We’ve all heard the long-debated question: which is better? Print or electronic books? Does the lightweight accessibility of an ebook appeal to you, or would you much rather have the distinct smell of old tomes draw you in? Two Edge writers show why they would choose one over the other, and why you should too.
Print is Perfect:
In a world where technology seems to be advancing daily, there is a move towards a paperless way of life where previous pleasures are given a new home in the tech world. One major example is the transition of physical literature, be that novels, newspapers, or magazines, to the internet and various ebook sites with many now favouring the e-option. Despite the domination of technology, my preference is always the print.
For me, growing up reading meant growing up with print books, whether that meant being read to and flicking through the pages of We’re Going on a Bear Hunt or holding my own Jacqueline Wilson books when I could read independently. Now that I’m much older, there is something comforting when you put away your phone, laptop, or turn off the TV in favour of opening up an old classic or new title to read and enjoy. In doing that, it feels like you’re rejecting the world around you to instead be consumed by a world only available in the literature. The feel of the dog-eared pages, the smell of newly purchased books, and the blurred ink old and well-loved titles is something that a kindle can never be compared to. There is a pleasure in physically picking up a title and wading through its contents, being able to fold down the corners to come back to, rather than spend even more time in front of a screen. I will always choose to escape with a print book.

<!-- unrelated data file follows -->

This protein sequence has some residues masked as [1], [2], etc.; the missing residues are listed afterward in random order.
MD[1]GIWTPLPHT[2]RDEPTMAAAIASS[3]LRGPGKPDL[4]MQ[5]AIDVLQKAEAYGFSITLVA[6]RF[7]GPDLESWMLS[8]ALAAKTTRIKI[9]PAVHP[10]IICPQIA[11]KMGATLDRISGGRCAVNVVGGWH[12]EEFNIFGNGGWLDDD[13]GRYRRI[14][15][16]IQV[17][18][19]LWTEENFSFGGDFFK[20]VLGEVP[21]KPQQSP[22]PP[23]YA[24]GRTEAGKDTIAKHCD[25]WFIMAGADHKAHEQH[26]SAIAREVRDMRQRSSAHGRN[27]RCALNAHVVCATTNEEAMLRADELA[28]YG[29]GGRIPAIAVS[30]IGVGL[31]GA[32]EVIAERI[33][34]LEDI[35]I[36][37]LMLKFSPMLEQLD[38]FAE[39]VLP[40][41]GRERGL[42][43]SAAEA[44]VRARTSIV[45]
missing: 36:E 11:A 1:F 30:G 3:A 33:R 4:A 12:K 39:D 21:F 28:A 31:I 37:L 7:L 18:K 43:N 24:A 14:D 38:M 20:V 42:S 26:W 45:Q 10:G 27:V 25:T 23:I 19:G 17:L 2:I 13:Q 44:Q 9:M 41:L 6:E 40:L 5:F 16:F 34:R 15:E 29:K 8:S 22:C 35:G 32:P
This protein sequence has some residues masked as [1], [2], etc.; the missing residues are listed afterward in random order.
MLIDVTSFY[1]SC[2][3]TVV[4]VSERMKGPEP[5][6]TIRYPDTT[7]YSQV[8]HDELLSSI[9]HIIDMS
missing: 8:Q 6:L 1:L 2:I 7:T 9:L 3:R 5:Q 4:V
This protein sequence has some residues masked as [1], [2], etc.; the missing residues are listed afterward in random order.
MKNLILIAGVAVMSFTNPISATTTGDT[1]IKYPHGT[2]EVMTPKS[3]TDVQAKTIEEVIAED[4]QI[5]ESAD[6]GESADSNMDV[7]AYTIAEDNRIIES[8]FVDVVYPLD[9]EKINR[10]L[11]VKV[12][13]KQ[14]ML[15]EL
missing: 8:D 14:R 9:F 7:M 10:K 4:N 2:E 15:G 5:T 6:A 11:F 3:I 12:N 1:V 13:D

– Zarah Akhavan-Moossavi
eBooks for the e-win
Despite not having the defining charm that its printed counterpart embodies, eBooks are an effective way to engage with literature while being easier and more accessible. Having many different texts available on one device means that you don’t have to carry loads of heavy paperbacks in order to read as much as desired. Depending on the device, eBooks have many features that just aren’t possible with a book. Firstly, there is the option of changing the text size, making eBooks more ability friendly. In addition to this, some devices have a ‘speak aloud’ option. This is useful for those who struggle with reading but enjoy books, as it also leaves the opportunity to read along with narration. According to statistics from Forbes, up to one million books are published each year in the USA alone, and every single one of those books will need to be printed a number of times. That equates to a lot of paper usage and, following from the current environmental crisis, may not be the most appropriate way to use resources, especially with a suitable alternative. While you may have to spend a large lump sum in order to get a device, the cost for each individual text is usually cheaper when it is downloaded compared to when it is bought in physical form. This, combined with the reduced impact eBooks will have on the environment, means that the overall cost in eBooks is a lot less, in every sense of the word.
– Emily Dennis